Lewis J. Fields, 78, a Marine Corps lieutenant general who served 38 years before his retirement in 1970 as commander of the Marine Development and Education Command at Quantico, died March 5 at Fairfax Hospital. He had heart, lung and kidney ailments.

Gen. Fields enlisted in the Marine Corps in 1932 after having served seven years in the Maryland National Guard. He was commissioned an officer in 1935.

During World War II, he served in the Guadalcanal campaign and elsewhere in the Pacific. In the postwar years he had assignments at various posts in this country, including Quantico and Norfolk.

Gen. Fields also served with NATO and the Supreme Allied Command in the Atlantic. Later he served in Korea and Paris and he was in Washington as Marine Corps liaison officer to the vice chief of Naval Operations.

From 1962 to 1965, Gen. Fields was director of personnel for the Marine Corps. He commanded the First Marine Division in Vietnam from August 1965 to September 1966.

Later he became commander of the Marine Base at Camp Pendleton, Calif., and he served there until 1968 when he became commander of the Marine Development and Education Command at Quantico.

His military decorations included two awards of the Distinguished Service Medal, the Legion of Merit and the Bronze Star, both with Combat V, and the Navy Commendation Medal.

Gen. Fields, a resident of Fairfax, was born in Delmar, Md., and reared on the Eastern Shore. He graduated from St. John's College in Annapolis.

His first wife, Elizabeth Packer Fields, died in 1981.

Survivors include his wife, Cheryl Coulon Lawrence Fields of Fairfax; two daughters from his first marriage, Elizabeth Fields Roberts of Reston and Mary Anne Fields Cherry of Springfield; two stepdaughters, Sherin Rose and Shelley Vickery, both of Fairfax; two sisters, Irene Mitchell of Philadelphia and Lola Rayner of Salisbury, Md.; two brothers, Cleveland and Maurice Fields, both of Salisbury; seven grandchildren, and two great-grandchildren.

JACK WOOLDRIDGE

U.S. Chamber of Commerce Aide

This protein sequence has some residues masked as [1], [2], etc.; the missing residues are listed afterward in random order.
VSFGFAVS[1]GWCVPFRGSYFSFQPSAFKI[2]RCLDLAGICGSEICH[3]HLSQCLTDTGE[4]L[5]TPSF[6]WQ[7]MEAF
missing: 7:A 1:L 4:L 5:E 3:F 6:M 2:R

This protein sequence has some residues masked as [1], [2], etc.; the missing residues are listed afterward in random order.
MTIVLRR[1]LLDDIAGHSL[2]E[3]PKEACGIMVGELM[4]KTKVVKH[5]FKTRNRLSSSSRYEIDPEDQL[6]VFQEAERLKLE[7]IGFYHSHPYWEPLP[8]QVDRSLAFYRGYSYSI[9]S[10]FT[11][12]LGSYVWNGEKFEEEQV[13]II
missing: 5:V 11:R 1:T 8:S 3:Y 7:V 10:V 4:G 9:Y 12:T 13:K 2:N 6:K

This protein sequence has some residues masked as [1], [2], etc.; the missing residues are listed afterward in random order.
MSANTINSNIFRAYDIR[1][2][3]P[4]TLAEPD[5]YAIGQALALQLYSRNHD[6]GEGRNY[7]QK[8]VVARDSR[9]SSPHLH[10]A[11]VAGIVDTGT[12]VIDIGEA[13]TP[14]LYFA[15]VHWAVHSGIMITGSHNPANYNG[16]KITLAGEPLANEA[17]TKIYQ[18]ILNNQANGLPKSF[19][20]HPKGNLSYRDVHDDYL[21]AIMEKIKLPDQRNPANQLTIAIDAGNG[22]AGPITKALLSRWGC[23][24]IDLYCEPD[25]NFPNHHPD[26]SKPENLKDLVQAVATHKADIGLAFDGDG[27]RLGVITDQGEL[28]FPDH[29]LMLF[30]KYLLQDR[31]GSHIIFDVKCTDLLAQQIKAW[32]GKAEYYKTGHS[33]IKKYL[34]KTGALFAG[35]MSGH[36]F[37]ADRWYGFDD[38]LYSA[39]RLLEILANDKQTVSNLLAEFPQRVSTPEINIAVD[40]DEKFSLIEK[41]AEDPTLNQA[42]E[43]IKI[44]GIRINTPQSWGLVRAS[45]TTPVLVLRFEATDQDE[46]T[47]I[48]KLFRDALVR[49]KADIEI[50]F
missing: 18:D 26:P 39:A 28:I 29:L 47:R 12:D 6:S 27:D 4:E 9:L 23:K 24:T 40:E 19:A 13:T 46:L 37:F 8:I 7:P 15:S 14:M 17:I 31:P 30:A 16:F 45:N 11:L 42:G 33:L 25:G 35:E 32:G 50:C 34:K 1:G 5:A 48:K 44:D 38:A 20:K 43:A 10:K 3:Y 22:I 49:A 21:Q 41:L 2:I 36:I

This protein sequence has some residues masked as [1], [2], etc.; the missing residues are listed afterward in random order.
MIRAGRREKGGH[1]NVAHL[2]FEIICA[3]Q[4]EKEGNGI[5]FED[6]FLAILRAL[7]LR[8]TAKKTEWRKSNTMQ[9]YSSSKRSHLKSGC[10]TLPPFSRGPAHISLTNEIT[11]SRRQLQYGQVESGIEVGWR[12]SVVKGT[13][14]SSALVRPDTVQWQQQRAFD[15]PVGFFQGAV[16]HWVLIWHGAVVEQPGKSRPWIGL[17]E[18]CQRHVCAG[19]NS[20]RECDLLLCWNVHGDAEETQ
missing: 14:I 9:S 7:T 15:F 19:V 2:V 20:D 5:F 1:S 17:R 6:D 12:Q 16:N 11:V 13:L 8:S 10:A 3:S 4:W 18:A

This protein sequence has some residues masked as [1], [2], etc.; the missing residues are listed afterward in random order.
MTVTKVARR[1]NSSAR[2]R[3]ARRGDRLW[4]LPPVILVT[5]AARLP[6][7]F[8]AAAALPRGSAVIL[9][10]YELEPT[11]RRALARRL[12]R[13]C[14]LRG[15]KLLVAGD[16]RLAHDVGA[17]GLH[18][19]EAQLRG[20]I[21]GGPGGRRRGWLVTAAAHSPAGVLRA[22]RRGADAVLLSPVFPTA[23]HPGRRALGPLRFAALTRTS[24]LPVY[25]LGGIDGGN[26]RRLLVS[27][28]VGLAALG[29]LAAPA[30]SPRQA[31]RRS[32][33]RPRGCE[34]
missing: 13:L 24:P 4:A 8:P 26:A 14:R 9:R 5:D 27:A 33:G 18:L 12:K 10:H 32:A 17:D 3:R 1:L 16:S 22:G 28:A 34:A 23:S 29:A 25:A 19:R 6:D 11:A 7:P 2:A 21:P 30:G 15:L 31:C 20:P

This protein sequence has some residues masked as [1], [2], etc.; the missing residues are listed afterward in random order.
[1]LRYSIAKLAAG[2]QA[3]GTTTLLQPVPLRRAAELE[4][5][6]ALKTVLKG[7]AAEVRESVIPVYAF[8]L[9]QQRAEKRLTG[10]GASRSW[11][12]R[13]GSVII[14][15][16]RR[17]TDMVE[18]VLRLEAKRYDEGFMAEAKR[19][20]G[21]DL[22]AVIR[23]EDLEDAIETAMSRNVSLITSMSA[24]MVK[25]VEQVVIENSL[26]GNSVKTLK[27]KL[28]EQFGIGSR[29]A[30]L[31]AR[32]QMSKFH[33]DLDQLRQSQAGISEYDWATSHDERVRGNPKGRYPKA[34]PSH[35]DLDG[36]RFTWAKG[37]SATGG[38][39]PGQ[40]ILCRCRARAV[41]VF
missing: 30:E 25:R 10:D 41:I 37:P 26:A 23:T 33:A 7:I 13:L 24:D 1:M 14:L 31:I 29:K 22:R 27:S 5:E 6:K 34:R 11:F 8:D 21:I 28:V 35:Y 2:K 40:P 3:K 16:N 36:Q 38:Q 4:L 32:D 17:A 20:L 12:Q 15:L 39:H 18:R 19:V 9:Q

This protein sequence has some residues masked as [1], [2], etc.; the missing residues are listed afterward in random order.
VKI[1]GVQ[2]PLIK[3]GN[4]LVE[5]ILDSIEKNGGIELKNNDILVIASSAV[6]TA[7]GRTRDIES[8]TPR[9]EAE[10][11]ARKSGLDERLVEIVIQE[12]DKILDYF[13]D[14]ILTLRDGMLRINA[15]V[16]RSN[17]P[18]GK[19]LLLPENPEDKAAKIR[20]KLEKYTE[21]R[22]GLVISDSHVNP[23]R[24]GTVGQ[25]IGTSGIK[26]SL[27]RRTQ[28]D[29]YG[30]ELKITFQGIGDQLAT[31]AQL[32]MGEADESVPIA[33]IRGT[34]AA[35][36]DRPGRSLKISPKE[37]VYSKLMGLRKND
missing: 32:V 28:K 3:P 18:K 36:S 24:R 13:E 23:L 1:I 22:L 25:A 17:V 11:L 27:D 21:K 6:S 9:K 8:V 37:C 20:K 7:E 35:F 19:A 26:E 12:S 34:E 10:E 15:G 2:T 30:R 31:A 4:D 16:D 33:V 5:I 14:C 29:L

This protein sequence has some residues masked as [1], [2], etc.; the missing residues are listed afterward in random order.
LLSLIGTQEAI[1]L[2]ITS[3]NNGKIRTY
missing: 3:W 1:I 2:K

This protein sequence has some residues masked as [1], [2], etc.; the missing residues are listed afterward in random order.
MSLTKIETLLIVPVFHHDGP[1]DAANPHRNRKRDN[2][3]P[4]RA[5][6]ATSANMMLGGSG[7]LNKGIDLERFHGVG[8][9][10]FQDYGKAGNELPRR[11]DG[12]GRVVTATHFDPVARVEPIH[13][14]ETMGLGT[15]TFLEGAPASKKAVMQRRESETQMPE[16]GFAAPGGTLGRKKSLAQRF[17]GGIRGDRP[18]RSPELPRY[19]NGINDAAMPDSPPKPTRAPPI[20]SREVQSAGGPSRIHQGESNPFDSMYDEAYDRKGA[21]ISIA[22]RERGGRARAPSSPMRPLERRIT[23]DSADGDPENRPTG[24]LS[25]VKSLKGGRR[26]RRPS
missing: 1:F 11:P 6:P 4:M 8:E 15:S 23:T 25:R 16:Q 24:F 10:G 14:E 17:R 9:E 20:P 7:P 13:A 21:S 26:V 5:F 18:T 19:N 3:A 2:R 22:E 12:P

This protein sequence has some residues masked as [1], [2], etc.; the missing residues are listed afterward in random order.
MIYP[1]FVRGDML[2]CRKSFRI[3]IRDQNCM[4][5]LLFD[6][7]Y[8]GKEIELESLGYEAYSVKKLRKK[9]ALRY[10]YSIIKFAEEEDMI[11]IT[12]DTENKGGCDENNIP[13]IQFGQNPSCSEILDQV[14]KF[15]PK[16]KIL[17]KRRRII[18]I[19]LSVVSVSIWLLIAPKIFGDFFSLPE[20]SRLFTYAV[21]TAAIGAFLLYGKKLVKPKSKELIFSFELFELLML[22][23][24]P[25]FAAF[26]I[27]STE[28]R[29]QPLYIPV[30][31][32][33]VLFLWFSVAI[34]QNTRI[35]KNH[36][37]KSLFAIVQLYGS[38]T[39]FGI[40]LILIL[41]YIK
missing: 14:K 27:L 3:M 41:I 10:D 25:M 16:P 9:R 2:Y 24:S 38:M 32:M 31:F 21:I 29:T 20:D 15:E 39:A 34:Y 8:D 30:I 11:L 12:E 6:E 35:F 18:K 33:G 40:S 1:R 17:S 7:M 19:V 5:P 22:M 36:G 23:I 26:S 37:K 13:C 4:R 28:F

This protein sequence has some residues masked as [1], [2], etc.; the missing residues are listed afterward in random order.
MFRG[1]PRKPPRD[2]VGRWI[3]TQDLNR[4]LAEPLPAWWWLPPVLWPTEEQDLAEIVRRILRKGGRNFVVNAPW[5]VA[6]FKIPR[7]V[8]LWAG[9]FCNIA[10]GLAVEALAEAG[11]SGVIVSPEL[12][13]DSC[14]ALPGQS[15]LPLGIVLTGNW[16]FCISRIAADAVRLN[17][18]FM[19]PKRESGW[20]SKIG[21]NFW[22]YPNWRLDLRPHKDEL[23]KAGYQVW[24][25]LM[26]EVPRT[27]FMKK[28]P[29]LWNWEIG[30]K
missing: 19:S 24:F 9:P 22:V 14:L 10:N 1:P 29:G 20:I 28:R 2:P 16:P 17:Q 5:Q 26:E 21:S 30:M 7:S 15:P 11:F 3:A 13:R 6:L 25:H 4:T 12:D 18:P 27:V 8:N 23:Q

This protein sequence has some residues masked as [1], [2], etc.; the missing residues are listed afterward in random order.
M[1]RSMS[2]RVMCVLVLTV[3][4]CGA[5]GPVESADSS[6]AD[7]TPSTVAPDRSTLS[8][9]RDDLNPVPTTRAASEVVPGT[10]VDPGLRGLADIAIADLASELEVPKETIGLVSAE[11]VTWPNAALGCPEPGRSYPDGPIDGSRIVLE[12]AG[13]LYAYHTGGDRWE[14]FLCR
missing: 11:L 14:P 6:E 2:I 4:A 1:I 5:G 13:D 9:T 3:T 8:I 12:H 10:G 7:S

Jack Wooldridge, 69, a retired general manager of communications at the U.S. Chamber of Commerce and a former editor of its Nation's Business magazine, died of congestive heart failure March 7 at Arlington Hospital. He lived in Oakton.

Mr. Wooldridge joined Nation's Business in 1960 as an associate editor. He was named managing editor in 1962 and was editor-in-chief from 1964 until 1975, by which time the magazine had passed the 1 million circulation mark. He retired later that year as communications general manager.

Mr. Wooldridge, a native of Arkansas, attended St. John's Seminary there. He was a reporter and editor with newspapers, a radio station and the Associated Press wire service in Arkansas and Texas before moving here in 1951.

After a year with the government, he joined the Wall Street Journal's Washington bureau. He was a copy editor there until he joined Nation's Business.

Mr. Wooldridge was a member of the National Press Club, the White House Correspondents Association and the American Chamber of Commerce Executives.

His marriage to Jenny Wooldridge ended in divorce.

Survivors include his wife, Margaret Elizabeth, and their two children, Powhatan Jack Wooldridge III and Michelle Leigh Wooldridge, all of Oakton; one daughter by his first marriage, Deborah Lorraine Rose of Texarkana, Ark.; two stepchildren, Wayne D. Bowers of Warrenton, Va., and Sharon Bowers Farnor of Richmond, and seven grandchildren.

C. LAVINIA COOK

St. Michael's Parishioner

C. Lavinia Cook, 89, a lifelong resident of the Washington area who was a member of St. Michael's Catholic Church in Silver Spring, died of cardiac arrest March 6 at the Carroll Manor nursing home in Hyattsville, where she had lived the past 10 years.

Mrs. Cook was a native of Washington. In the 1950s, she had owned a ceramics store on Connecticut Avenue, where she also taught ceramics.

Her husband, P. Michael Cook, died in 1968. Survivors include five sons, Michael Joseph Cook of Silver Spring, the Rev. Walter A. Cook S.J. of Washington, John Philip Cook of Cincinnati, Edward James Cook of Laurel and Robert Louis Cook of Olney, and 17 grandchildren.